[Gillespie] said that he would rename the White House “the Blues House” and proposed a presidential cabinet with Duke Ellington as minister of state, Max Roach as minister of defense, Charles Mingus as minister of peace (“because he’ll take a piece of your head faster than anyone I know”), Peggy Lee as minister of labor, and Miles Davis as the director of the CIA. He also suggested having racist Mississippi governor Ross Barnett serve as U.S. Information Agency director in the Congo and earmarked Alabama governor George Wallace for deportation to Vietnam. Black Muslim leader Malcolm X was to be appointed as Attorney General, “because he’s one cat we definitely want to have on our side.”

Sounds pretty good to me, at least better than Goldwater. As does his campaign song, “Vote Dizzy,” a remake of the classic “Hot Peanuts,” with vocals by Jon Hendricks, from the 1963 Newport live disc, Dizzy for President. Especially fitting that this would all come together today, on what would be Dizzy’s 93rd birthday. Google Doodle and all.

Dizzy Gillespie, “Vote Dizzy (Salt Peanuts”) [Buy]

Bob Dylan, communist co-conspirator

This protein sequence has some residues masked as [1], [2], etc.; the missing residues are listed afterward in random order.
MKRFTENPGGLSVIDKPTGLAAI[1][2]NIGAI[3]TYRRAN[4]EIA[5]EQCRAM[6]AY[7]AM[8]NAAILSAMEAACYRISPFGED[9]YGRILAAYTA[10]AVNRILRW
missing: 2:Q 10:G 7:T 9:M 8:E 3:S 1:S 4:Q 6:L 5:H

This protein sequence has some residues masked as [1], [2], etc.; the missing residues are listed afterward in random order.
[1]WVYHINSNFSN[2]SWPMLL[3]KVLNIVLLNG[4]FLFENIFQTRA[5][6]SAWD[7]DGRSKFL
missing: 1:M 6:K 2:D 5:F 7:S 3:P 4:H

Bob Dylan also joined the anti-Birch wagon, producing a somewhat middling song called “Talkin’ John Birch Paranoid Blues.” “Talkin'” was an improvisational blues style developed by Woody Guthrie (see “Talking Fish Blues“), that Dylan used in other songs to better effect (“Talking World War III Blues,” “Talking Bear Mountain Picnic Massacre”). But “John Birch” itself has an interesting back story. Originally slated for release on Dylan’s sophomore effort, The Freewheelin’ Bob Dylan, CBS objected, possibly as a response to Dylan attempting to play it on Ed Sullivan. “John Birch” and three other songs (including the fallout shelter themed “Let Me Die In My Footsteps”) were dropped from the record. Dylan, although crushed, instead included “Girl from the North Country”, “Masters of War”, “Talkin’ World War III Blues”, and “Bob Dylan’s Dream.” Given that the first two are undeniable and major classic (see NoiseNarcs’ take on Jim Hall and Bill Frissel’s version of “Masters of War”) and that the other two are excellent, we at Noise Narcs are forced to take a Birchian view and conclude that CBS colluded with Dylan under the guise of censorship to further his communist plot of changing popular music forever. Very clever, you communist pinkos, very clever. Not so clever is the way they tip their hand with this week’s release of Dylan’s The Witmark Demos: 1962-1964, which reveals their plot by including “Talkin’ John Birch Blues” and a slew of early Dylan demos.